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Richard was helped with bed and board while he preached and wrote on the love of God, and the Holy Name of Jesus, and he moved from place to place as circumstances demanded. He finally settled at Hampole, near Doncaster, and became friend and spiritual director to a convent of nuns, who regarded him with affection, and after his death prepared an Office and Vita recounting his miracles 'For after he will have been canonised by the Church'.
Not all approved of this freelance, wandering holy man, though he was loved by many, and his writings were widely read for three hundred years. Richard was the first to translate the Psalms into English since the Norman Conquest, and it is possible that other surviving works can be ascribed to him. His writings are poetic and highly charged with emotion - to the disapproval of some other mediaeval 'Mystics', whose works are arguably less appealing.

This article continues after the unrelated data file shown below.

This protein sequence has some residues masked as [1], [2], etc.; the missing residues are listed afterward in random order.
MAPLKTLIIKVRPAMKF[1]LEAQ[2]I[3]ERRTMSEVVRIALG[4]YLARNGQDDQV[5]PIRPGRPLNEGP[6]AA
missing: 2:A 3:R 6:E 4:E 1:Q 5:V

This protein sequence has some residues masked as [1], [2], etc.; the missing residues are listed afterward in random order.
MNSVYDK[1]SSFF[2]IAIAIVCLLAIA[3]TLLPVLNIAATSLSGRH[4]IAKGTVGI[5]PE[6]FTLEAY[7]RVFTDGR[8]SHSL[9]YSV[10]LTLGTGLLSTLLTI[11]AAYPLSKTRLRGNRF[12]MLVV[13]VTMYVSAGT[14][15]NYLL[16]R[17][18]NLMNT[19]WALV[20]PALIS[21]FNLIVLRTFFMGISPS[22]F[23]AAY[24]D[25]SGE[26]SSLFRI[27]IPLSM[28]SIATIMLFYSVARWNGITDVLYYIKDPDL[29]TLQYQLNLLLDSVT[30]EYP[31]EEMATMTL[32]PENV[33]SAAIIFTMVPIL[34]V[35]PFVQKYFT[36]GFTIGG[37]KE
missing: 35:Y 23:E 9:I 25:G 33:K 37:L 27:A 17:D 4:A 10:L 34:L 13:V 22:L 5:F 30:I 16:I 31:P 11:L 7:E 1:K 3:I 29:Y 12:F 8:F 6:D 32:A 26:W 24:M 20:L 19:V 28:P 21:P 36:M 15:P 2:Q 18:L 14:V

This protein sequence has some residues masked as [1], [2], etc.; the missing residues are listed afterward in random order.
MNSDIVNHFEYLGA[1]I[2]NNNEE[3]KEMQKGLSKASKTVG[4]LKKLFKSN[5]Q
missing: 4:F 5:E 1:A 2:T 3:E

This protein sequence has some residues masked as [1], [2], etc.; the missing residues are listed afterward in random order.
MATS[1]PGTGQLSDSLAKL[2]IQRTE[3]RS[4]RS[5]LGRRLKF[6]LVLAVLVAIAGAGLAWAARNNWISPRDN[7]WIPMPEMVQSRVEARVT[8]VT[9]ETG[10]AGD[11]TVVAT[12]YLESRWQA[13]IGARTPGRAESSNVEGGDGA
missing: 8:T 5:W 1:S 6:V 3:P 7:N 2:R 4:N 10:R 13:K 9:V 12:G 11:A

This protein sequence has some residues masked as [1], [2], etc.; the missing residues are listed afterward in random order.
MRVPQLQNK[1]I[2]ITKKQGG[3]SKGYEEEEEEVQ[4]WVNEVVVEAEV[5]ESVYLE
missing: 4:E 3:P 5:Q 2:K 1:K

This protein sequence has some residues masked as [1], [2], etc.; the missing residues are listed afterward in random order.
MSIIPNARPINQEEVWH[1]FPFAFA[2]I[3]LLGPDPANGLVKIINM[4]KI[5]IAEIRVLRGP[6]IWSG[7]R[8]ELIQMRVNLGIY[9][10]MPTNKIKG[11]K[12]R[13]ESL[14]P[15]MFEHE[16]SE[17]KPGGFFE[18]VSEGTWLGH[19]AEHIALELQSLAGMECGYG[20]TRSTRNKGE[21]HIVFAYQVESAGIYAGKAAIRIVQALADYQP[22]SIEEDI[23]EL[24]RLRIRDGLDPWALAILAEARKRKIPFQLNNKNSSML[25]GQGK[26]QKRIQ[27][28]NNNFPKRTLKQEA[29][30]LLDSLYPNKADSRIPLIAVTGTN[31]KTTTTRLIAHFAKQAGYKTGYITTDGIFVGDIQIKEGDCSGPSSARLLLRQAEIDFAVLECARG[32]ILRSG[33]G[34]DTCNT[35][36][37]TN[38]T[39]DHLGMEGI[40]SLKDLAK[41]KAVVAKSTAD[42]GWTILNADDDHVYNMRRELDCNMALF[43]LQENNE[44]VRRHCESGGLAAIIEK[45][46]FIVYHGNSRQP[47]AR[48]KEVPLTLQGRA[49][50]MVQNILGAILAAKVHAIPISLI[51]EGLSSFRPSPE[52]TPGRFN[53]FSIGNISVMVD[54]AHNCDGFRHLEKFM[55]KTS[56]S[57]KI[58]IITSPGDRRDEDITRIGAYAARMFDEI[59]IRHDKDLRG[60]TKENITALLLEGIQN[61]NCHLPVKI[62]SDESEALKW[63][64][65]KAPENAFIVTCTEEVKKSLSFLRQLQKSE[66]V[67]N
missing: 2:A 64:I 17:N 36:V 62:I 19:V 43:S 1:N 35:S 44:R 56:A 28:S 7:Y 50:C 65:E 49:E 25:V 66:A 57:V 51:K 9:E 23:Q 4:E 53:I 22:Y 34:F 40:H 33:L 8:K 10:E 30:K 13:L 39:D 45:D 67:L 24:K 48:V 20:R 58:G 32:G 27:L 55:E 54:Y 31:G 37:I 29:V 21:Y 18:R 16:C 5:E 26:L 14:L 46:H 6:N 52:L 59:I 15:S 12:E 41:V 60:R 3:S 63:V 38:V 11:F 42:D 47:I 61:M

'And my dear sister in Christ, it is my will that thou love him, for while thy heart is fastened to any bodily thing, thou mayst not be perfectly coupled with God . In Heaven are nine orders of angels . . . the least is brighter than the sun, as the sun is brighter than a candle . . . also are the orders in Heaven each brighter than the other from angel to Seraphim. This I say to kindle your heart to long for the fellowship of Angels.'
Richard Rolle is thought to have died in the Black Death of 1349.
This book provides a brief, clear introduction to his life and work, and a selection from his prose pieces and devotional poems adapted into modern English from the Middle English originals. Particularly valuable is the adaptation of Rolle's 'The Lay Folk's Mass Book', written for English laymen present and praying at the Latin Mass of the High Middle Ages - a text of considerable interest to present-day Catholics, often unfamiliar with the Latin Mass, and who will find Rolle's simple prayers still helpful.
Henrietta Hick lived in the Sudan with her parents after serving with the WRNS during the Second World War. Here she met her future husband, Tom. After pig farming in Sussex for a few years they returned to Tom's ancestral Yorkshire; they had seven children.